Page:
VDOT Data Shows Route 29 Bypass Could Decrease Commute Time - NBC29 WVIR Charlottesville, VA News, Sports and Weather

VDOT Data Shows Route 29 Bypass Could Decrease Commute Time

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New information from the Virginia Department of Transportation shows that if built, the proposed Route 29 Western Bypass could shave a significant amount of time off your commute.

Those in favor of the bypass say it's important people stick to the facts during this ongoing, heated debate.

The timing of having this information released to the public couldn't be better for bypass supporters. The statistics come just two days before the Albemarle County Board of Supervisors will hold a public hearing on the proposed bypass.

Going into that Board of Supervisors meeting, those in favor want data, not opinions, to dominate the discussion.

Through a Freedom of Information Act request, the Free Enterprise Forum asked VDOT for recent studies it had done comparing drive times with and without a bypass. A travel-time study in December shows that the bypass compared with no bypass could save drivers up to 22 minutes a day. It would also reduce travel time for people who use the existing Route 29 by up to seven minutes depending on direction and peak hours.

"Data-driven decisions are good decisions. This is more data that helps support that a bypass of Charlottesville will be the best not only for the traffic going through Charlottesville, but for all of Charlottesville,” said Neil Williamson, president of the Free Enterprise Forum.

This study is based on projections for the year 2040. According to the study, if the bypass were not built it could lead to the equivalent of 10 hours of congestion per day.

Albemarle Supervisor Ken Boyd believes the bypass is the way to go.

"It's about 60 to 40 percent people in favor of building this bypass, and the solid majority is still out there and I think they need to be counted," he said.

Supervisor Diantha McKeel, who is opposed to the bypass, drafted a resolution that the Albemarle County Board of Supervisors could adopt if they change their position on the bypass after hearing Albemarle citizens’ thoughts during a public hearing Wednesday.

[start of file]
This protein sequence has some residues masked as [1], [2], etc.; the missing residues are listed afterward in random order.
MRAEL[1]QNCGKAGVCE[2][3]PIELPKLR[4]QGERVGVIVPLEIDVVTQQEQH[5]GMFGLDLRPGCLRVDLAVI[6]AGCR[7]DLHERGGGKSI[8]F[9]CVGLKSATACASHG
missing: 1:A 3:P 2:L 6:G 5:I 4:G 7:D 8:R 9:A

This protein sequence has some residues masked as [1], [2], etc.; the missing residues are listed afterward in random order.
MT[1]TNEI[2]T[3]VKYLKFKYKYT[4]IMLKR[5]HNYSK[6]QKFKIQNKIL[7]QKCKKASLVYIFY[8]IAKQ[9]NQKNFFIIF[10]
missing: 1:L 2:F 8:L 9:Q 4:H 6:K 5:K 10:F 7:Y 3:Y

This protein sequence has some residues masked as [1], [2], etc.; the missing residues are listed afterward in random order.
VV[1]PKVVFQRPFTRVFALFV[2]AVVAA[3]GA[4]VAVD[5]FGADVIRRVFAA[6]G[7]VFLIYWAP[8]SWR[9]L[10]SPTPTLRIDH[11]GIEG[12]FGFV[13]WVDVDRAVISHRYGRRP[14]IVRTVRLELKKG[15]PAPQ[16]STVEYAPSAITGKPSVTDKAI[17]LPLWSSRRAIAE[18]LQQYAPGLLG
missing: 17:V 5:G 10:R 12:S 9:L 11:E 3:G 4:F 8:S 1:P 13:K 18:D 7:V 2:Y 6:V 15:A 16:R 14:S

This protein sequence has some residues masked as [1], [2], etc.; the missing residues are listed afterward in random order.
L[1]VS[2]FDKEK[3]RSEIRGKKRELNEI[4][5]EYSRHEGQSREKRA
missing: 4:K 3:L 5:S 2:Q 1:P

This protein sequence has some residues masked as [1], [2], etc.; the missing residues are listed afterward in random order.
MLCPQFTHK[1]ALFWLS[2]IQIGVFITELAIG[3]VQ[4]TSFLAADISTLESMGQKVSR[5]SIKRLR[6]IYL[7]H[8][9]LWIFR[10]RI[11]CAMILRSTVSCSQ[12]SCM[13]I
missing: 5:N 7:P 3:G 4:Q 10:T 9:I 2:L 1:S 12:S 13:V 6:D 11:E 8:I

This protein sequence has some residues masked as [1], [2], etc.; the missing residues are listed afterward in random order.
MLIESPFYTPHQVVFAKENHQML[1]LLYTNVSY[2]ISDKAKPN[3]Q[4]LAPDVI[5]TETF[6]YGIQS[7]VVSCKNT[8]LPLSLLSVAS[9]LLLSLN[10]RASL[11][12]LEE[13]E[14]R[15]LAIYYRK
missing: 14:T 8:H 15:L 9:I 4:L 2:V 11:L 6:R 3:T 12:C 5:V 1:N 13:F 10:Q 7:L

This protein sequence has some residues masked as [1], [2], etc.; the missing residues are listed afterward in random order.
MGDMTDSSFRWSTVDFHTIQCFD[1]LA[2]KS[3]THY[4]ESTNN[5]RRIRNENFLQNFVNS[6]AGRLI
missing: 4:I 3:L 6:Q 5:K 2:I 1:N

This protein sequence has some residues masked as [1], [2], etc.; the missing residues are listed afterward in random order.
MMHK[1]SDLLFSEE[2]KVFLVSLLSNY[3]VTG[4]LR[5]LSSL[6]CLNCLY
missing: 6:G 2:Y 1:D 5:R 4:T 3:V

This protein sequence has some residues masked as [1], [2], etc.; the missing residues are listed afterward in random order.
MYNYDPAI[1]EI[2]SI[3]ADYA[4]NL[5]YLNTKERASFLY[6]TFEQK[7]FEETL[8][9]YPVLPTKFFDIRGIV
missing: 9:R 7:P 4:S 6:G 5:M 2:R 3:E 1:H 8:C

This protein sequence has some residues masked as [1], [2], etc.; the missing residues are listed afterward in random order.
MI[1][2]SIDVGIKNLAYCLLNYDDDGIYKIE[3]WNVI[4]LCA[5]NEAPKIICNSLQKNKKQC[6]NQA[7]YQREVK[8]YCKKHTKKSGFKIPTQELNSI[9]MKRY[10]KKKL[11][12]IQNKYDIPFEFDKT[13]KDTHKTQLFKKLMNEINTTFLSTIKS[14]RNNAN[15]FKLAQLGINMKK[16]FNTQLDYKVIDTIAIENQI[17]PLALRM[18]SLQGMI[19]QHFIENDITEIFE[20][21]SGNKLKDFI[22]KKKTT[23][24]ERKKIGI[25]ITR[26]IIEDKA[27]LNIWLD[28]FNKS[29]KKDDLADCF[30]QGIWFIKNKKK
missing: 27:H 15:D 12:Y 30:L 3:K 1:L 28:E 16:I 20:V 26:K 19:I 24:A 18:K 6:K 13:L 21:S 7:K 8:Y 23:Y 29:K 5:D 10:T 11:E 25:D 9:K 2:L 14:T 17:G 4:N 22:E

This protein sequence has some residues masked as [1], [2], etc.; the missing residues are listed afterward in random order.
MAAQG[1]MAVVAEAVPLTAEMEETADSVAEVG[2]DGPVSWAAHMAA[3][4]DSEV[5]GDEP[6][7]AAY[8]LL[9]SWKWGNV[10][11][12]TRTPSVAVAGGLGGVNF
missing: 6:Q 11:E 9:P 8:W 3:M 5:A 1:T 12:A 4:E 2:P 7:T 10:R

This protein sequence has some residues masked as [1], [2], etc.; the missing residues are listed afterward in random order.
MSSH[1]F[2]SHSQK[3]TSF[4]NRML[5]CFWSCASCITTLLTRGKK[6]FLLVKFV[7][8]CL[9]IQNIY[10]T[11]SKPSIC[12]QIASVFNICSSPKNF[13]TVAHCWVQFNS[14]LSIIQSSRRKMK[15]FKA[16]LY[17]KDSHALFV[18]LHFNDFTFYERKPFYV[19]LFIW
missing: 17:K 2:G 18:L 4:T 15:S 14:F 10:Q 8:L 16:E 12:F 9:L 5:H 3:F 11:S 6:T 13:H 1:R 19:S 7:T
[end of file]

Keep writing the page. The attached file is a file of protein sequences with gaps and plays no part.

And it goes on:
For more information from the Free Enterprise Forum on the VDOT data, click here.

Southern Environmental Law Center Statement on Travel Time Analysis:

Charlottesville, VA – The Southern Environmental Law Center released the following statement today in response to a press release issued by the Free Enterprise Forum discussing a travel time analysis of the proposed Charlottesville bypass:

The traffic analysis the Free Enterprise Forum released today is at odds with the findings of every traffic analysis of the 29 corridor done over the past 25 years. The analysis has not been publicly vetted, and the assumptions underlying the data are sketchy. But one significant shortcoming is readily apparent— it compares building the proposed bypass to making no major improvements to Route 29, when no one is arguing for doing nothing.

To the contrary, the County’s Places29 master plan, which it developed working closely with VDOT and the MPO, focuses on a set of key improvements to 29 to make traffic flow, including fixing the chokepoints at the Rio/29 and Hydraulic/29 intersections. Yet the comparison the Free Enterprise Forum has released assumes no fixes to either of those intersections while at the same time acknowledging that they are the two major bottlenecks in the corridor. So of course the bypass looks good when compared to doing nothing at Rio and Hydraulic. The picture would look quite different if the proposed bypass were compared to a real alternative. Indeed, when VDOT analyzed the bypass two years ago, it found that an overpass would cut delays at the congested Rio/29 intersection by nearly 3.5 minutes—more than 4 times the savings the bypass would offer there.

The analysis released by the Forum also ignores the important point that the bypass would make traffic worse above the northern terminus and below the southern terminus by dumping more cars and trucks into two areas of serious congestion, including the dangerous intersection of Ashwood/29. The analysis completely fails to assess the impact the increased congestion in those areas would have on travel times.

Releasing this new, unvetted and cherry-picked data just prior to a public hearing is clearly an attempt at a “Hail Mary” by bypass supporters hoping to keep the bypass proposal alive.

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